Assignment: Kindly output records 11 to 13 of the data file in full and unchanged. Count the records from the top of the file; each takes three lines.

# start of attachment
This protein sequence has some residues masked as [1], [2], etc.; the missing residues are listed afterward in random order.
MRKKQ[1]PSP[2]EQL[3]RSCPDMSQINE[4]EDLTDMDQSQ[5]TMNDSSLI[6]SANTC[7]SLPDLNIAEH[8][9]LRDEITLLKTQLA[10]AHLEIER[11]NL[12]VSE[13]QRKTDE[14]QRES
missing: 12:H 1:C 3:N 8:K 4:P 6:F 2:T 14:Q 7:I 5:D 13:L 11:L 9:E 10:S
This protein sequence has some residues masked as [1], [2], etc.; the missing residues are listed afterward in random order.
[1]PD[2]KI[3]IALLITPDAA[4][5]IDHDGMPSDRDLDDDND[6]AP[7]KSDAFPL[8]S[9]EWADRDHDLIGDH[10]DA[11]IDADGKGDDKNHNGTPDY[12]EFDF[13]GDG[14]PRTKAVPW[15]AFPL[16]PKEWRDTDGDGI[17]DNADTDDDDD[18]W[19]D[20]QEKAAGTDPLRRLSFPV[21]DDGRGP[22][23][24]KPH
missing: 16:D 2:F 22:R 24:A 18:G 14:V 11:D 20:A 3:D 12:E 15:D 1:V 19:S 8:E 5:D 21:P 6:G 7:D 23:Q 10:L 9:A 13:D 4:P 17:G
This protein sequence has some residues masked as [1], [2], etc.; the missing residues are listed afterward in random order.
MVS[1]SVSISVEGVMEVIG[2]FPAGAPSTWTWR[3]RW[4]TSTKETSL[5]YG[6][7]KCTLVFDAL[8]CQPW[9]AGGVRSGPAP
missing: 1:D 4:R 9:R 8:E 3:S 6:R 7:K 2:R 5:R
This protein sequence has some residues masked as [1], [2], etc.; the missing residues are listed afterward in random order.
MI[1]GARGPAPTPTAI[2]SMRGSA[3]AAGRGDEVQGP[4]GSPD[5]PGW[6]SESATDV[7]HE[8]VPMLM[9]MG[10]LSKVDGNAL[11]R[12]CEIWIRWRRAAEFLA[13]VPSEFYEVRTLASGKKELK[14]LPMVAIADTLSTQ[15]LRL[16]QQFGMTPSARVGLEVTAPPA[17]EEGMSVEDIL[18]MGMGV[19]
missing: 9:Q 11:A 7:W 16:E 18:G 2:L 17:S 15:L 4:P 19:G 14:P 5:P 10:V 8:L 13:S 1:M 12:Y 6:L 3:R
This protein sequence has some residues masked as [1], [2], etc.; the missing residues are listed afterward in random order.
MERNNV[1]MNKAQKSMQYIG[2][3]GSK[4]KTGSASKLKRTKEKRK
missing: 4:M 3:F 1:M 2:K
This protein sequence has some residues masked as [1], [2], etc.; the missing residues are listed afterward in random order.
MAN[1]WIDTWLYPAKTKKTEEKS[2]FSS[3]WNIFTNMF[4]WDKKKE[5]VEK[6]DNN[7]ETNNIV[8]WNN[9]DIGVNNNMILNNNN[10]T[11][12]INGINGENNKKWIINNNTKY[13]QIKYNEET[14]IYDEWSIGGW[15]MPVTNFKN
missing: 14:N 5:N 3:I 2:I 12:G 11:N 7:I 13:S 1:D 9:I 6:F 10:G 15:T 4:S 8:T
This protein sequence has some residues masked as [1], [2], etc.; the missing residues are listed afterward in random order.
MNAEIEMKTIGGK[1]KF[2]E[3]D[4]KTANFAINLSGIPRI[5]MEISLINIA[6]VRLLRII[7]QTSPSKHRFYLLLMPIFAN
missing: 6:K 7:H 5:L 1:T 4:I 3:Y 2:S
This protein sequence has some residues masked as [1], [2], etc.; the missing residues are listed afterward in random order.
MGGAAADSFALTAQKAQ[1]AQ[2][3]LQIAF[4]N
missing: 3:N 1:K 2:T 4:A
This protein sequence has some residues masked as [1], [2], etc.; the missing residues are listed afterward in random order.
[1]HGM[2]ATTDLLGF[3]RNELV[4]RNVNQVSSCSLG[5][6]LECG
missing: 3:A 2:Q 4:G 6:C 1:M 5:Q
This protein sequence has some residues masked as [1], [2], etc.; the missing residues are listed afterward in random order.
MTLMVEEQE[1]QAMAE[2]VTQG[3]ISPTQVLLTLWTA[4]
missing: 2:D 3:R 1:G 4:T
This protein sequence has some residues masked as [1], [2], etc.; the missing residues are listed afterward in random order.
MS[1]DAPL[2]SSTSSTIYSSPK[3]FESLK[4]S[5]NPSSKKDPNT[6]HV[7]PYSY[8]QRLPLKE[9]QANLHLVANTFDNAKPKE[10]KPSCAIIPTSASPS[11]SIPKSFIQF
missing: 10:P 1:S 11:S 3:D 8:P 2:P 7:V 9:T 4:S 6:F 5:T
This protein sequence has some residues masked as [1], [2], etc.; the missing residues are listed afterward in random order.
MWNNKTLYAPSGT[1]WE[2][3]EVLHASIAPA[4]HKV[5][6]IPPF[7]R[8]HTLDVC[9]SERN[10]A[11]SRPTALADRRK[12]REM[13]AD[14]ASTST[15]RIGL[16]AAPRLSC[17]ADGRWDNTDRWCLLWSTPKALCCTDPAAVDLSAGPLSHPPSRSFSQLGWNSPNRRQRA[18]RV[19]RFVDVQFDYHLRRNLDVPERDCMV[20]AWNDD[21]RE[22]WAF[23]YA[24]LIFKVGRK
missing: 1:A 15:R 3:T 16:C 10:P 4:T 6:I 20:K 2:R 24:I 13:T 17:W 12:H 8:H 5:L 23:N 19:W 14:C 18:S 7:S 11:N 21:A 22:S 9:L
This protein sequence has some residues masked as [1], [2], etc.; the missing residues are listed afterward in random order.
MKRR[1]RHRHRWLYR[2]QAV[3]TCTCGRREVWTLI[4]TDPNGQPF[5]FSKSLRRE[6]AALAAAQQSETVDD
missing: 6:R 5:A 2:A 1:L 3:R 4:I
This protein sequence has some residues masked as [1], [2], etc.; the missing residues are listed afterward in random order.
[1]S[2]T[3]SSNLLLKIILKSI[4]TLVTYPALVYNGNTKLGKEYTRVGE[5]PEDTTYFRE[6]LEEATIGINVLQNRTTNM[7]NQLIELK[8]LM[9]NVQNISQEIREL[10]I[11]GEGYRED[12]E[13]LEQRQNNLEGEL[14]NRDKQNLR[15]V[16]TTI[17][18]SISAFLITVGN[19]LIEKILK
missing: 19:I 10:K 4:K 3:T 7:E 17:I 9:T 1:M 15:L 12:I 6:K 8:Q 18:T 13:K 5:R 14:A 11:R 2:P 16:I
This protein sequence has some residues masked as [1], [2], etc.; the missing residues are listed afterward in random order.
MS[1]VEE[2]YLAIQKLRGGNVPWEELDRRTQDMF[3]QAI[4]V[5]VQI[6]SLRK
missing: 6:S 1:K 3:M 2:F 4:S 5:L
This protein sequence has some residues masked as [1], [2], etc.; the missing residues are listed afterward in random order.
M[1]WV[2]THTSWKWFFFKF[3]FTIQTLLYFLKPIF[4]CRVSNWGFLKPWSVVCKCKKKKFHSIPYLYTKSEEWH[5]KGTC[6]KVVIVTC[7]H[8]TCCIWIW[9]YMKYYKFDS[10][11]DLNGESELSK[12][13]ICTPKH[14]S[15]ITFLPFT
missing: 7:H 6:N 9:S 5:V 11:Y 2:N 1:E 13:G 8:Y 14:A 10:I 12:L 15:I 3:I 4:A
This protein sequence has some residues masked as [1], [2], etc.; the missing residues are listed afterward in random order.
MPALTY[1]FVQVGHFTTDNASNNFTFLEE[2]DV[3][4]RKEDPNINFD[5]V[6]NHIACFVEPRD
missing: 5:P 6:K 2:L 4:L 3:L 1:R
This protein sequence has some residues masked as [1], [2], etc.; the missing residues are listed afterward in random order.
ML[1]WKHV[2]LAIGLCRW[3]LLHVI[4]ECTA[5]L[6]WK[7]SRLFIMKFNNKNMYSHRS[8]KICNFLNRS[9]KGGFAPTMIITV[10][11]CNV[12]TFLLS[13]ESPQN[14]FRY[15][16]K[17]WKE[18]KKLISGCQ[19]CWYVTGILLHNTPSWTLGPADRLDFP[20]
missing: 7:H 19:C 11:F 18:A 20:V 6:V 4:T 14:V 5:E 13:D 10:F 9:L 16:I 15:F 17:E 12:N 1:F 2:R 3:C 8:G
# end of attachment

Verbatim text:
This protein sequence has some residues masked as [1], [2], etc.; the missing residues are listed afterward in random order.
MS[1]DAPL[2]SSTSSTIYSSPK[3]FESLK[4]S[5]NPSSKKDPNT[6]HV[7]PYSY[8]QRLPLKE[9]QANLHLVANTFDNAKPKE[10]KPSCAIIPTSASPS[11]SIPKSFIQF
missing: 10:P 1:S 11:S 3:D 8:P 2:P 7:V 9:T 4:S 6:F 5:T
This protein sequence has some residues masked as [1], [2], etc.; the missing residues are listed afterward in random order.
MWNNKTLYAPSGT[1]WE[2][3]EVLHASIAPA[4]HKV[5][6]IPPF[7]R[8]HTLDVC[9]SERN[10]A[11]SRPTALADRRK[12]REM[13]AD[14]ASTST[15]RIGL[16]AAPRLSC[17]ADGRWDNTDRWCLLWSTPKALCCTDPAAVDLSAGPLSHPPSRSFSQLGWNSPNRRQRA[18]RV[19]RFVDVQFDYHLRRNLDVPERDCMV[20]AWNDD[21]RE[22]WAF[23]YA[24]LIFKVGRK
missing: 1:A 15:R 3:T 16:C 10:P 4:T 6:I 20:K 2:R 24:I 13:T 17:W 12:H 8:H 5:L 23:N 19:W 14:C 18:S 7:S 11:N 21:A 22:S 9:L
This protein sequence has some residues masked as [1], [2], etc.; the missing residues are listed afterward in random order.
MKRR[1]RHRHRWLYR[2]QAV[3]TCTCGRREVWTLI[4]TDPNGQPF[5]FSKSLRRE[6]AALAAAQQSETVDD
missing: 6:R 5:A 2:A 1:L 3:R 4:I